I was digging around in the pocket of a fleece jacket the other day, and found a small handful of roasted squash seeds. The memory was instant: I was back in a little hut in the Oaxacan highland village of Santo Domingo Roayaga. Our hostess was graciously extending hospitality. All she had to offer was squash seeds, and she gave freely.
In another village, across a few steep valleys, we were invited to dinner by a man who had many stories to tell. More stories than food. We all shared a single tortilla as big as a wagon wheel. We demurred, and he said, “I’m a poor man, and I’ll still be a poor man when I share this tortilla with you. It’s all the same.”
A Silkworm Repast–and Other Tidbits
It’s an experience I’ve had again and again as I travel among artisans around the world. People often have little, but they give much. In a high mountain village in Peru, we were offered a meal of a heap of roasted potatoes, and one fish about the size of my index finger. It seemed almost biblical in proportions, and indeed photographer Joe Coca and I were somehow both fed. I don’t remember who got the fish.
I’ve been offered soup made from sheep entrails, so rank according to my privileged gringa tastes that I had to slip parts of it into my pocket for later disposal. I’ve been offered steamed silkworm larvae (not bad!). I’ve been gifted with the head of a roasted guinea pig, and the brains of a bullock, because I was a special guest. It’s all generosity and good will.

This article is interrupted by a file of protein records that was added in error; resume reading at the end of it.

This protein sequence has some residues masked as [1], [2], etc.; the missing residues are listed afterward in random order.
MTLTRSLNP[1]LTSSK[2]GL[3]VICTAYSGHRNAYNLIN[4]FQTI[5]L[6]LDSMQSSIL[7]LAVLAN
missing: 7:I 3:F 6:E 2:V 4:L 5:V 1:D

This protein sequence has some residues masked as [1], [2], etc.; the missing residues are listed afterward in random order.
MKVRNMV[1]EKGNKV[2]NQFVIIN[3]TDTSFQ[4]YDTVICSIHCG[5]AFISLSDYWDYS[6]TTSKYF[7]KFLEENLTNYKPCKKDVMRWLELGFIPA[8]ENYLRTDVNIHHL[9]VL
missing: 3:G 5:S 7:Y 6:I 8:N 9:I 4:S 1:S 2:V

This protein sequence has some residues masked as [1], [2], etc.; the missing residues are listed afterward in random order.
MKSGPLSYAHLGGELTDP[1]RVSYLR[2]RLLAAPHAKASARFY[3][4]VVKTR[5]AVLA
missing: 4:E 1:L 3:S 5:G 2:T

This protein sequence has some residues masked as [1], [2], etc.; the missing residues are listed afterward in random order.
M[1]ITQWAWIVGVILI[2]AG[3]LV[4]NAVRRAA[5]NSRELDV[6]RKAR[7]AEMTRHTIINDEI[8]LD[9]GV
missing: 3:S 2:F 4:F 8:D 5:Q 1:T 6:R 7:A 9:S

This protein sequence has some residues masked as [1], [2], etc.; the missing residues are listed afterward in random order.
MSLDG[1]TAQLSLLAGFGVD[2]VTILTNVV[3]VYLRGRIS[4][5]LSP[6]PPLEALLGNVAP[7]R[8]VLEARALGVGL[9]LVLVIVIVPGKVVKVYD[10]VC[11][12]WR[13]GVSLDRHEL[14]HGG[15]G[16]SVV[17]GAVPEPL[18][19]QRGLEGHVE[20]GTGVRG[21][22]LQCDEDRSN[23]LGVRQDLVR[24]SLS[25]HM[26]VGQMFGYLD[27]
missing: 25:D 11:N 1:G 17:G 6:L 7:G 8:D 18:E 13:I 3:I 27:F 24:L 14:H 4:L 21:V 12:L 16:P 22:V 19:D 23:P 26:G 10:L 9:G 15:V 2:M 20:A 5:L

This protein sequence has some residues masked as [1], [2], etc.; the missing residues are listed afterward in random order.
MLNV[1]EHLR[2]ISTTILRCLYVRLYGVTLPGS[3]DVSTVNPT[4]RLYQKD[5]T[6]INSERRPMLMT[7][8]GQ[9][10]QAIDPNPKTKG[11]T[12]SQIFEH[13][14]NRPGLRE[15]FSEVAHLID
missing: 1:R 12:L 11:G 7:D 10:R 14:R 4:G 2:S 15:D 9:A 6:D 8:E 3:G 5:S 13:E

The conundrum that keeps me awake nights is this: these open-handed people I’ve met create so much beauty out of so little. They tend their flocks, spindle their homegrown cotton, nurture their little silkworms, and transform these materials into exquisite cloth, thread by thread. They create timeless beauty yet get so little in return. They trade their art for subsistence living. This is a hard reality, and I don’t have a solution.
But to end on a less sober note, here’s what you do if you find yourself in a high mountain village in an unheated guest house in southern Mexico during rainy season. First, wander down the street until you find someone who will sell you a takeout shot of raw, smoky mezcal. Then meander back to your guest house and persuade the proprietor to make you a cup of chocolate, that slightly sweet, cinnamon-kissed native chocolate whisked with hot water. Combine mezcal and chocolate. Consider yourself blessed.
Check out more silk worms, potatoes, and a whole lot of textiles in these Thrums Books.